Commentary

Facebook Bows To World Pressure, Modifies Its Terms

In what is likely an attempt to stave off looming regulations, Facebook is making more concessions to governments worldwide.

For example, in the UK, Facebook just agreed to modify its terms and conditions to make its business practices clearer to users.

Vera Jourová, Europe’s consumer protection commissioner, seems pleased by the steps taken by Facebook.

“Today, Facebook finally shows commitment to more transparency and straightforward language in its terms of use,” Jourová stated.

“A company that wants to restore consumers' trust after the Facebook/Cambridge Analytica scandal should not hide behind complicated, legalistic jargon on how it is making billions on people’s data,” she said. “Now, users will clearly understand their data is used by the social network to sell targeted ads.”

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Per the new agreement, Facebook's terms will clearly explain its business model relies on selling targeted ad services to traders by using the data from the profiles of its users. 

The new terms detail those services Facebook sells to third parties -- which rely on user information and activity -- and how consumers can close their accounts.

Facebook has also amended its policy on limitation of liability; it will now acknowledge its responsibility in cases of negligence -- for instance, in cases where data has been mishandled by third parties.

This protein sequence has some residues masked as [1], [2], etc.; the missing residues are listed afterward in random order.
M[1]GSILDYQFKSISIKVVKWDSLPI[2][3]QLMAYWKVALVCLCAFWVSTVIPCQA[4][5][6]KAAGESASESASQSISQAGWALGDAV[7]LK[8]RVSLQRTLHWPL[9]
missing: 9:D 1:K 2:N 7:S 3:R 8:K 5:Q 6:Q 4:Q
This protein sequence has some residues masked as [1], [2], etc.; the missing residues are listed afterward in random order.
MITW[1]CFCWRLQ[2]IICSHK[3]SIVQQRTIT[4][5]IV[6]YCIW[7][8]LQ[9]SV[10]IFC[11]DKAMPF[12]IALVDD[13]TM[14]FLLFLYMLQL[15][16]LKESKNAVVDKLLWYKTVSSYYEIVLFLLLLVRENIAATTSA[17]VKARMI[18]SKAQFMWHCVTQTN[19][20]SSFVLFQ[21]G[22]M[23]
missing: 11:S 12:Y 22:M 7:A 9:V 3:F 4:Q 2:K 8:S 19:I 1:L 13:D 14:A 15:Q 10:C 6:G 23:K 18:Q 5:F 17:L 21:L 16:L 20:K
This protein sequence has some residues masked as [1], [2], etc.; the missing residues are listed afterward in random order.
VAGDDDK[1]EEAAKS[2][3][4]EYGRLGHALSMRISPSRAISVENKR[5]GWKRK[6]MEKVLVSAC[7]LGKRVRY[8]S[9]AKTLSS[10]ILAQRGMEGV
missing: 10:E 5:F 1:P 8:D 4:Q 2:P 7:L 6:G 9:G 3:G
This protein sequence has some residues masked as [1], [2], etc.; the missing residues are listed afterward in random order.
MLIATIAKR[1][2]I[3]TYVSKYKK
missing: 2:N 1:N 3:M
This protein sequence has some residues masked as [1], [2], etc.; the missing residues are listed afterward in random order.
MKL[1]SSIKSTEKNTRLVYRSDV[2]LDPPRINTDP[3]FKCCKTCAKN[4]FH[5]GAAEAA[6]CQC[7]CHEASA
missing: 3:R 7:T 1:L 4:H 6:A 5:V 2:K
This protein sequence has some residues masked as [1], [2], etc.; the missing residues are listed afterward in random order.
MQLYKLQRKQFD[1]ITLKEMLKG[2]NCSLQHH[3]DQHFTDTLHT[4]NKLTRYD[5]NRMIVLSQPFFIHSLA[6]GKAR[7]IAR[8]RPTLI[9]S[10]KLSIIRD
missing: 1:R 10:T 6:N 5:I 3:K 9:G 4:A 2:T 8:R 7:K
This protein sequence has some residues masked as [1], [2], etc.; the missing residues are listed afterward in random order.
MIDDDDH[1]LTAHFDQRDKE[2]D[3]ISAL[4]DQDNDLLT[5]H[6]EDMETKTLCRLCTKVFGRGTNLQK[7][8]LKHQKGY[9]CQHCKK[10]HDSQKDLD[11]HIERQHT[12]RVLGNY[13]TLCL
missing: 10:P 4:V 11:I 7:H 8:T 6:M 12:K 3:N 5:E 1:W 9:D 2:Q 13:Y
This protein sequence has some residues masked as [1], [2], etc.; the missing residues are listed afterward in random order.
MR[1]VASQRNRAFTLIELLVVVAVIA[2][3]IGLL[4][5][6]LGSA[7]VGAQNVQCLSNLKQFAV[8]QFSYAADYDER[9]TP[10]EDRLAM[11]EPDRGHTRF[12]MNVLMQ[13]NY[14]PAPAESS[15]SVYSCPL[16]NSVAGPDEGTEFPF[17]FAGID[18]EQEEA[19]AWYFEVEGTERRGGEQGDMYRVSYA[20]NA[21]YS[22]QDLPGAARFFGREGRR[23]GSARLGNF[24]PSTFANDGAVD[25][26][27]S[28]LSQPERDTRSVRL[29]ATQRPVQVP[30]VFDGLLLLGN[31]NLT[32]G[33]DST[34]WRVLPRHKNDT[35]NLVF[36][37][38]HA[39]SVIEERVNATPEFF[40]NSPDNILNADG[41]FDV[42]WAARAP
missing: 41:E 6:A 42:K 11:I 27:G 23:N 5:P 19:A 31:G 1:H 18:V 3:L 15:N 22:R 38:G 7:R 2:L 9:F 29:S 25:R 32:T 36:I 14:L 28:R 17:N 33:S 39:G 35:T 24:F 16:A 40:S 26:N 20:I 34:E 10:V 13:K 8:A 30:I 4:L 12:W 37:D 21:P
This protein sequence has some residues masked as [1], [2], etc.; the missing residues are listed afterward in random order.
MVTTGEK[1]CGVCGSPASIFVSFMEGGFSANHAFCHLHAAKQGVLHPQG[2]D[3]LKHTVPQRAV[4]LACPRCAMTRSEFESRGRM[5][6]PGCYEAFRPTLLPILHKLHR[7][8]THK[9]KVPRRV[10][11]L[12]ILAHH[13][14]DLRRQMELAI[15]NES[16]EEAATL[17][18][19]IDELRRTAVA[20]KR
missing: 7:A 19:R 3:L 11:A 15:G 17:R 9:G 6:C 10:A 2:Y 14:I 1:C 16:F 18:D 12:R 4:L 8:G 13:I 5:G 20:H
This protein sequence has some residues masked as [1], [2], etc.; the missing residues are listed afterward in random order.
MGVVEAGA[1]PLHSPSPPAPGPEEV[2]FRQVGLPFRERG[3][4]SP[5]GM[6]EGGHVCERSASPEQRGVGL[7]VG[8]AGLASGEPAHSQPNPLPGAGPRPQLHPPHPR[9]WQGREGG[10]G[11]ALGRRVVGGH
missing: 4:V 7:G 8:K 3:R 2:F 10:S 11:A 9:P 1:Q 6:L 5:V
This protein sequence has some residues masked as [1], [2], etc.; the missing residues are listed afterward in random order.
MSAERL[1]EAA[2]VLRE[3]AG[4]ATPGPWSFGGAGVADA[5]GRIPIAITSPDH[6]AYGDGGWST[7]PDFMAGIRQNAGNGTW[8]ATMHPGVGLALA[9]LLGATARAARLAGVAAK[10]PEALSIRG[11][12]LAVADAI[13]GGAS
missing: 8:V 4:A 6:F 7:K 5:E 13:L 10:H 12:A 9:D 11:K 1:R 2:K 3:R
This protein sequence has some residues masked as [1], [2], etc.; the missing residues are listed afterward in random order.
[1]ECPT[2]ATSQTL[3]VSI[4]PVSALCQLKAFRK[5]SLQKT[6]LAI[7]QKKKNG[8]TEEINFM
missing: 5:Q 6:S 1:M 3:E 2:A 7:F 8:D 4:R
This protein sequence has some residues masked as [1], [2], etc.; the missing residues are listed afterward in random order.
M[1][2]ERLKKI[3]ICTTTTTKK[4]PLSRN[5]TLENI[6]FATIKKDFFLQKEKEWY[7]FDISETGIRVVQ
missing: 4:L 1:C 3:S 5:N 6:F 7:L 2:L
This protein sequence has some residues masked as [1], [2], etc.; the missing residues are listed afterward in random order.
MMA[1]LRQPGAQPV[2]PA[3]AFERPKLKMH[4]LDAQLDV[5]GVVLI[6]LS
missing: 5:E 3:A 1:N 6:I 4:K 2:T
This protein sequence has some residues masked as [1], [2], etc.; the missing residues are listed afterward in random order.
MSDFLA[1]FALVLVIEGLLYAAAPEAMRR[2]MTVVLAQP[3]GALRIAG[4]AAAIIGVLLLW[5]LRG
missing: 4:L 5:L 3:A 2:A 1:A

Additionally, the company has agreed to modify its policy concerning the temporary retention of content that has been "deleted" by consumers. 

Going forward, such content can only be retained in specific cases involving law enforcement.

Facebook is expected to complete the implementation of its policy changes by the end of June.

The concessions come a day after Britain announced plans to place aggressive new regulations on the social-media industry.

Outlined in a new white paper, the proposal spans legislative and non-legislative measures and endeavors to make social networks more responsible for the safety of their users.

For his part, Mark Zuckerberg recently suggested he actually welcomed stricter industry regulations.

At home, the Federal Trade Commission recently launched a new task force to expose anti-competitive conduct among top technology companies.
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